http://www.gulf-times.com/site/topics/article.asp?cu_no=2&item_no=484034&version=1&template_id=46&parent_id=26


Last edited by idaho_potato on Fri Mar 02, 2012 3:41 pm; edited 1 time in total
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idaho_potato



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PostPosted: Thu Feb 23, 2012 2:29 pm    Post subject: Questions: Letter to the Editor Gulf Times Reply with quote

Quote:
University must review decision

Dear Sir,

Education aims to break down barriers among diverse cultures and nations in today’s world. Qatar University’s transfer to English as the medium of instruction earned it international recognition and numerous affiliations with various reputable higher educational institutions across the world. Transferring back to Arabic as the medium of instruction will, pardon me for my exaggeration, devastate its education system.
According to a report in Gulf Times (January 25), the Supreme Education Council (SEC) has issued a decision by which Arabic shall now be the medium of instruction at the university. Courses in topics like business, international affairs, mass communications, and law offer a variety of career options to the university’s students. Those who graduate in these fields of study pursue careers that span over more than one country. Making English as the language of instruction ensured that these students could pursue further studies or take up careers without difficulty caused by language barriers.

Students have been benefited by English being the medium of instruction and some of them are now employed or are pursuing higher education outside Qatar and the Middle East. However, the step back to Arabic being the medium will disappoint many students because a degree from Qatar University will not be of any use outside the Middle East now.
The university might even lose some of its affiliations and recognition and it won’t be unfair either. The university has to develop a plan to make sure that at least the students that are currently enrolled in English language programmes can, at the very least, graduate without the change upsetting their plans. They should develop plans to promote culture without displacing hundreds of students. For now, all that the administration responds to any query is: “The implementation mechanism is still under research at Qatar University. More announcements will be made soon to clarify the questions you’ve raised.” And also: “We do advice to have the patience until further announcements are made officially from Qatar University as the implementation mechanism is still under research and development.”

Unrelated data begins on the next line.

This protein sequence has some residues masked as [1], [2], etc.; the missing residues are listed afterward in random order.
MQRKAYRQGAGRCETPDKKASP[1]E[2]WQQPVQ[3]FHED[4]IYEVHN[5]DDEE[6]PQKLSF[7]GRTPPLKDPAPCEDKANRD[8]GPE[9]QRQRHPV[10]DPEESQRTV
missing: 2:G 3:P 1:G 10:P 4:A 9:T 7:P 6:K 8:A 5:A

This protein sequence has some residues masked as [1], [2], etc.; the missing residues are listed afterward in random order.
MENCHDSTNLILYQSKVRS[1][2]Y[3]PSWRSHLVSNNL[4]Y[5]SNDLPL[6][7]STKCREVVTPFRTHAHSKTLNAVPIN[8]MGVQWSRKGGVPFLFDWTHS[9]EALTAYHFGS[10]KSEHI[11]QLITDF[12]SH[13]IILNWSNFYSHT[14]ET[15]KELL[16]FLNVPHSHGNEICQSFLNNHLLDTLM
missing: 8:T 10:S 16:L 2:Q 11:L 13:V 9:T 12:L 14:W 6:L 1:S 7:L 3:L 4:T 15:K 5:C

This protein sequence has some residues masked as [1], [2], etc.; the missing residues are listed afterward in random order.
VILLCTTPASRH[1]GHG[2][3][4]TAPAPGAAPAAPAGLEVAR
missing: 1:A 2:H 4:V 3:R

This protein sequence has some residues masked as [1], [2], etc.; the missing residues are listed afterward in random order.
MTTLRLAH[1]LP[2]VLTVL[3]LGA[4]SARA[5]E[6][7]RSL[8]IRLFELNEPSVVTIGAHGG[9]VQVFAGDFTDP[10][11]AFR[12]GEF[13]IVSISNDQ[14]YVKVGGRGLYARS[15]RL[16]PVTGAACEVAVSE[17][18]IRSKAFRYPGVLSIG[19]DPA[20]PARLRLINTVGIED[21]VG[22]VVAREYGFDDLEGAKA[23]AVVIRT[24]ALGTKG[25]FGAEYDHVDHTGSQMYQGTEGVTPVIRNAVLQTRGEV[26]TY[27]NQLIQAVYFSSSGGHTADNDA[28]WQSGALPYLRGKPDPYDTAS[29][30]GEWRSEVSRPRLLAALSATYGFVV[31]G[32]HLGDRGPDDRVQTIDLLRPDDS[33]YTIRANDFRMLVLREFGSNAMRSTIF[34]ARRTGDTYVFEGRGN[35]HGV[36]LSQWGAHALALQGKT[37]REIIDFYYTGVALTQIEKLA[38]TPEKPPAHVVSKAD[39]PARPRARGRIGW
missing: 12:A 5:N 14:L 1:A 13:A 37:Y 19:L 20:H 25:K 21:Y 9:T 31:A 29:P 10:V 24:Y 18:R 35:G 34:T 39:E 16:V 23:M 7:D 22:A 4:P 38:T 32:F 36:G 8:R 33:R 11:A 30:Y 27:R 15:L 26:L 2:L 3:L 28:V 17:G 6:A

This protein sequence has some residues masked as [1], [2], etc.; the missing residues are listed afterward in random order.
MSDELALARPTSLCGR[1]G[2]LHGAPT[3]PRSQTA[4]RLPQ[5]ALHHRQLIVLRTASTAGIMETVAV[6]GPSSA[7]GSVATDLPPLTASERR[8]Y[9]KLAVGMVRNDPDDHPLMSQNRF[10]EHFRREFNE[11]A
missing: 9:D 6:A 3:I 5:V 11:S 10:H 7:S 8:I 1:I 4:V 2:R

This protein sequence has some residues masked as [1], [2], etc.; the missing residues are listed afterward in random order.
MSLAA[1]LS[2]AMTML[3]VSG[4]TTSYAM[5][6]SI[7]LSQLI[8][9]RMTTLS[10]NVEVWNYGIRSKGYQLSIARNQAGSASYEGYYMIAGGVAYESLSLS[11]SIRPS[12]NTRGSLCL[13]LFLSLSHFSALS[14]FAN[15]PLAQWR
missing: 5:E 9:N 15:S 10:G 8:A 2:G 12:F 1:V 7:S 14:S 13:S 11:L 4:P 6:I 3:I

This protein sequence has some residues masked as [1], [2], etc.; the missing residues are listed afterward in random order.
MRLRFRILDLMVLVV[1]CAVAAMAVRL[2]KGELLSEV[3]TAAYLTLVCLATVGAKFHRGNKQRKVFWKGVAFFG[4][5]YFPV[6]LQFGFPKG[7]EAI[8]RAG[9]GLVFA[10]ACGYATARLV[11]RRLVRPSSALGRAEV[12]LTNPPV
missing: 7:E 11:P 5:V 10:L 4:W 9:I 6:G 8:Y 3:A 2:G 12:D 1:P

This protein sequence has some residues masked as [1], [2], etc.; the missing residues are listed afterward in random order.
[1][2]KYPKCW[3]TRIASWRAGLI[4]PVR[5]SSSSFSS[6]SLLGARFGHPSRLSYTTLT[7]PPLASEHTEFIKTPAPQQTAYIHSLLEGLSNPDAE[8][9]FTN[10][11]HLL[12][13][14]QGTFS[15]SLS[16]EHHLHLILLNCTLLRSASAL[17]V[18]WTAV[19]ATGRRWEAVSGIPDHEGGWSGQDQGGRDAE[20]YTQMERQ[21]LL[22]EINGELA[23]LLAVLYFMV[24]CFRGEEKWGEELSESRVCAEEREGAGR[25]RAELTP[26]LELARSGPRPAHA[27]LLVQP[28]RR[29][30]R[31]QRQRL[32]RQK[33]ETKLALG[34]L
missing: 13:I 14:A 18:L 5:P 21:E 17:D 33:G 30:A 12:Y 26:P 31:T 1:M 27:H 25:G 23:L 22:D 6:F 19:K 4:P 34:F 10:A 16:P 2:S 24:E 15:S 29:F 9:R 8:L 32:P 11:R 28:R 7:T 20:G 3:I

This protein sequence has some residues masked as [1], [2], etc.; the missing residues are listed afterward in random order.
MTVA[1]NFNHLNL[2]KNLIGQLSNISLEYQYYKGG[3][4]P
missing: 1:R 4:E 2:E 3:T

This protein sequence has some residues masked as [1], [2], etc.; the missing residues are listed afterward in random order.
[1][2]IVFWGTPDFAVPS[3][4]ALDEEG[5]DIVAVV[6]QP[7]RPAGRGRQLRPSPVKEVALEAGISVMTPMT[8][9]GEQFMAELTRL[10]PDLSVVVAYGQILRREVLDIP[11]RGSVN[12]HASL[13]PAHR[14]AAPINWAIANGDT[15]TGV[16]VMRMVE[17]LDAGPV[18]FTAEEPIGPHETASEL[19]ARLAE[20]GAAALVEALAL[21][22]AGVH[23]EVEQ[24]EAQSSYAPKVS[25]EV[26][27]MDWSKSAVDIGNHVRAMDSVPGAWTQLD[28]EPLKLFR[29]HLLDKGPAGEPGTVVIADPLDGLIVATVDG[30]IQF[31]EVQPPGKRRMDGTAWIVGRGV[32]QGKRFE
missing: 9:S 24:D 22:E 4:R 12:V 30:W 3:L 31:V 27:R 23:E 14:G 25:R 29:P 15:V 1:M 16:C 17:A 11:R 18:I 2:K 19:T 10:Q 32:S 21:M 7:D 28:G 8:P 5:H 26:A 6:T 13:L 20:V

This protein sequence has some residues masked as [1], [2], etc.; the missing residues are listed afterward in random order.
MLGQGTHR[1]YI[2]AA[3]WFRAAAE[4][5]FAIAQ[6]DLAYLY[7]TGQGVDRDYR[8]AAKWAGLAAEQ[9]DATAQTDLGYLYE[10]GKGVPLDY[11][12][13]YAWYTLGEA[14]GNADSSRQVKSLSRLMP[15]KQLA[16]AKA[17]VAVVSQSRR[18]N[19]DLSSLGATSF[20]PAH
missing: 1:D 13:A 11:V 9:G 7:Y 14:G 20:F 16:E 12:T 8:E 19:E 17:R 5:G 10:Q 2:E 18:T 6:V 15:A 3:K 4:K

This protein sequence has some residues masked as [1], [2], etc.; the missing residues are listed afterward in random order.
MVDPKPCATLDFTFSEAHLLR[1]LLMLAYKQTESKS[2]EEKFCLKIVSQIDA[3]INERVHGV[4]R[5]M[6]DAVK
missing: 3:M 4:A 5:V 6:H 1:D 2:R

Unfortunately, the Qatar Foundation universities are a bit too expensive for all English-speaking QU students to transfer. And there are no other universities that could offer a decent degree or career paths. So the new decision could prove to be the end of the road for many students, specially girls. The whole world chooses to educate its youth in a language that can enable them to communicate proficiently globally but this QU move is in the opposite direction. The students who graduate in Arabic medium won’t be able to work or pursue further education anywhere outside the Middle East.

And what about the English-speaking students? Should they transfer to Arabic language as the medium of instruction and start flunking due to language problems or quit the university altogether? If the authorities want to promote the region’s culture then they should make courses in Arabic or certain community activities mandatory, not make the entire university take a step back. What about the university’s English language teachers? Are they going to be fired or replaced? This situation needs a solution. And urgently.


http://www.gulf-times.com/site/topics/article.asp?cu_no=2&item_no=483640&version=1&template_id=46&parent_id=26


Last edited by idaho_potato on Fri Mar 02, 2012 3:42 pm; edited 1 time in total
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veiledsentiments



Joined: 20 Feb 2003
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PostPosted: Thu Feb 23, 2012 5:01 pm    Post subject: Reply with quote

Did you forget your password for your other screen names? Don't you think anyone would recognize your usual style of spamming the board with 20 or so posts at a time? Laughing

VS
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scot47



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PostPosted: Thu Feb 23, 2012 5:49 pm    Post subject: Reply with quote

"Cut and paste" with no attempt at precis, synthesis or original expression.A bit like our dear strudnets !
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isabel



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PostPosted: Tue Feb 28, 2012 3:52 pm    Post subject: Reply with quote

FunGus wrote:
Supposedly, the VP of QU has sent out a message to all employees stating that all contracts will be honored...so the teachers currently there should be safe until the end of their contracts.

Where they all will go on to from there (there are 100+ teachers) is anyone's guess...


I know of one member of the law faculty who just started there. He is reportedly in "negotiations" for the buy out of his contract.

I had heard a while back that this was coming in the Kingdom. It will be interesting to see if it spreads widely in the Gulf.

I understand there are still many jobs in Oman. Nice beaches and no abayas!
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veiledsentiments